Throughout our lives, our worries and stressors can grow increasingly complex.

 Some nights, it is difficult to slow down and find restful sleep at the end of your day. As adults, we know that getting a good night’s sleep is imperative to our mood, productivity, and overall functioning. The National Sleep Foundation suggests that adults 26 and older sleep 7-9 hours per night, though many suffer from “sleep debt,” in which they do not experience the recommended amount of sleep on a consistent basis. 


The Center for Disease Control reported that one third of American adults are not getting enough sleep. Insufficient sleep in adults is a serious health risk. It is noted that insufficient sleep is associated with an increased risk of chronic medical conditions, including obesity, high blood pressure, heart disease, stroke, and mental illness. 


Sleeplessness negatively impacts our daily lives and keeps us from performing at our best. Adults are finding it harder and harder to disconnect from their lives and engage in healthy sleep habits. Evening and nighttime screen use, alcohol and caffeine consumption, medications, and overall stress levels can make restful sleep hard to attain.


Stress, anxiety,and depressionwere also identified as factors that led to sleep concerns in adults. We often try to make up for lost sleep on the weekends by sleeping in or taking naps throughout the day, however, these practices can cause more harm than good. “Banking” sleep can disrupt circadian rhythms and melatonin production (a hormone that regulates the sleep wake cycle).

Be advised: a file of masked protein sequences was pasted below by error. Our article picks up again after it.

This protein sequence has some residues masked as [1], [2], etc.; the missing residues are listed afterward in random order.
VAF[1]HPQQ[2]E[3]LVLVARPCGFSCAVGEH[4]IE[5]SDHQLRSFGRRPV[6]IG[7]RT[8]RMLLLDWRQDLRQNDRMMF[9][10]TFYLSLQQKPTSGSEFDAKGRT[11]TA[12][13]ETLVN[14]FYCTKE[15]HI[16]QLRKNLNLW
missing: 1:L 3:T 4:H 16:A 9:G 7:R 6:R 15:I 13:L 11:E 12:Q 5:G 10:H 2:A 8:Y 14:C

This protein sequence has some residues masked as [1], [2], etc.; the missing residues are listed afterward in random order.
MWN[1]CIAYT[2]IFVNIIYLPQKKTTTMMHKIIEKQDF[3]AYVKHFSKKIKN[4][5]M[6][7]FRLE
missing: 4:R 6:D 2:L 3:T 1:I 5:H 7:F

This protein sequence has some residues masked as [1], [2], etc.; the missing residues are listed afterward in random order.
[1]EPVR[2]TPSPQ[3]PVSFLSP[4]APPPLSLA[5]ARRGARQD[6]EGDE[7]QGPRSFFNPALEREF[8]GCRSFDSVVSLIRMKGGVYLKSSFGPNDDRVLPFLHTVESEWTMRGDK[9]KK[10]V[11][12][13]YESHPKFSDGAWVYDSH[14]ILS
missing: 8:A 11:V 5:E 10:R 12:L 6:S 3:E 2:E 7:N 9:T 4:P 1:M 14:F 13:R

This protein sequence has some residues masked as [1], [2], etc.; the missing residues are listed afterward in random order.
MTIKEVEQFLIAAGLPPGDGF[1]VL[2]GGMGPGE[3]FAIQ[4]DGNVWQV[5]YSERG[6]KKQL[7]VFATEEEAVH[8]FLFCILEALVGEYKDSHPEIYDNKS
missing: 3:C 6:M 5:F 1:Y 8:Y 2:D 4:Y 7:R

A chronic loss of sleep and irregular sleep patterns has been linked to an increased risk of alcohol use, drug use, and risky behaviors. Furthermore, when an individual is sleep deprived, they may exhibit a lack of motivation, inattention, poor judgment, and difficulty with decision making and mood regulation. Research shows that adults that do not get the recommended amount of sleep report a higher risk of symptoms of depression. Additionally, sleep concerns are shown to be both a risk factor for developing depression, as well as predictor of relapsing if an individual previously experienced depression.


By integrating science, behavioral modification, and mindfulness techniques our psychologists can help you to get a better night’s sleep. In therapy, we can help to identify patterns that may keep you awake and help you to feel more rested during your day. Research has shown that addressing sleeplessness and insomnia will greatly improve the treatment of other mental health concerns, including depression and anxiety.